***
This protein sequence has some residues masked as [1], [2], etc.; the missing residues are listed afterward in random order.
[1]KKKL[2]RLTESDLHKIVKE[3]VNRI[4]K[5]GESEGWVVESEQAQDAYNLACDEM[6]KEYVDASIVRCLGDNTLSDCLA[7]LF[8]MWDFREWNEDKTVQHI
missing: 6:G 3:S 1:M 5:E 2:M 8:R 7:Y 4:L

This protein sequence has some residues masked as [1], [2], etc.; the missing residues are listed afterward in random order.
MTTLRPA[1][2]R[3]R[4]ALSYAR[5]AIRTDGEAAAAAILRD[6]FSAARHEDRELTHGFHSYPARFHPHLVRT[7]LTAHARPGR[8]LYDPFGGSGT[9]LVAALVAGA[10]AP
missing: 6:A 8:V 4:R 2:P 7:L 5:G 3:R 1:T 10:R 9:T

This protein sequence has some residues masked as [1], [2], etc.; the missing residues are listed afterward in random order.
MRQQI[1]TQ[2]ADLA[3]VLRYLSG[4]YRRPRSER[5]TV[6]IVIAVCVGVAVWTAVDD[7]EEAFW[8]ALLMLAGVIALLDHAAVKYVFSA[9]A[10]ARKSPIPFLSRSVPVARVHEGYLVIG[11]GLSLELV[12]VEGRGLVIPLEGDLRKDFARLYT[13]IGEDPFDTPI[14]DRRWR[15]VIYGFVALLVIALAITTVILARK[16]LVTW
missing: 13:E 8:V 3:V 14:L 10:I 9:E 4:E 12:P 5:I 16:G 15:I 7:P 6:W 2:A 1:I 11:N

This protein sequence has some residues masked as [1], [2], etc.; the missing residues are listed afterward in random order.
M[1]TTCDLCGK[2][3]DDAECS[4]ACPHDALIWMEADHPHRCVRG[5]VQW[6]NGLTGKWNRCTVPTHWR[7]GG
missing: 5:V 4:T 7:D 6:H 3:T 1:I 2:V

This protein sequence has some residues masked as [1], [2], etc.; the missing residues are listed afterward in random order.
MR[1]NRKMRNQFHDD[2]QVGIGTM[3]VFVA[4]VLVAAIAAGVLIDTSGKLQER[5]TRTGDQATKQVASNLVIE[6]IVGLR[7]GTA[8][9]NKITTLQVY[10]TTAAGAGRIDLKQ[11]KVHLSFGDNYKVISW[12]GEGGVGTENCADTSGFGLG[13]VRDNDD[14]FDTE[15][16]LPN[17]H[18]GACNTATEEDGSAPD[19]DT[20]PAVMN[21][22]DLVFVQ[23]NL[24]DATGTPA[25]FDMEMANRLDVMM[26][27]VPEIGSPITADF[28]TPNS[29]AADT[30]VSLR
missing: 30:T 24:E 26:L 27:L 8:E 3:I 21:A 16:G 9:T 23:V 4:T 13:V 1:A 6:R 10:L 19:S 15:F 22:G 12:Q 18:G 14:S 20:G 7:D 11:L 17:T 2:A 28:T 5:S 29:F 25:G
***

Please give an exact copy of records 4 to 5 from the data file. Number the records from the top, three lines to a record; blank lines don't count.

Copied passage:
This protein sequence has some residues masked as [1], [2], etc.; the missing residues are listed afterward in random order.
M[1]TTCDLCGK[2][3]DDAECS[4]ACPHDALIWMEADHPHRCVRG[5]VQW[6]NGLTGKWNRCTVPTHWR[7]GG
missing: 5:V 4:T 7:D 6:H 3:T 1:I 2:V

This protein sequence has some residues masked as [1], [2], etc.; the missing residues are listed afterward in random order.
MR[1]NRKMRNQFHDD[2]QVGIGTM[3]VFVA[4]VLVAAIAAGVLIDTSGKLQER[5]TRTGDQATKQVASNLVIE[6]IVGLR[7]GTA[8][9]NKITTLQVY[10]TTAAGAGRIDLKQ[11]KVHLSFGDNYKVISW[12]GEGGVGTENCADTSGFGLG[13]VRDNDD[14]FDTE[15][16]LPN[17]H[18]GACNTATEEDGSAPD[19]DT[20]PAVMN[21][22]DLVFVQ[23]NL[24]DATGTPA[25]FDMEMANRLDVMM[26][27]VPEIGSPITADF[28]TPNS[29]AADT[30]VSLR
missing: 30:T 24:E 26:L 27:L 8:E 3:I 21:A 16:G 9:T 23:V 4:T 13:V 1:A 6:R 10:L 19:S 15:F 22:G 12:Q 18:G 14:S 20:G 7:D 11:L 17:T 2:A 28:T 5:S 29:F 25:G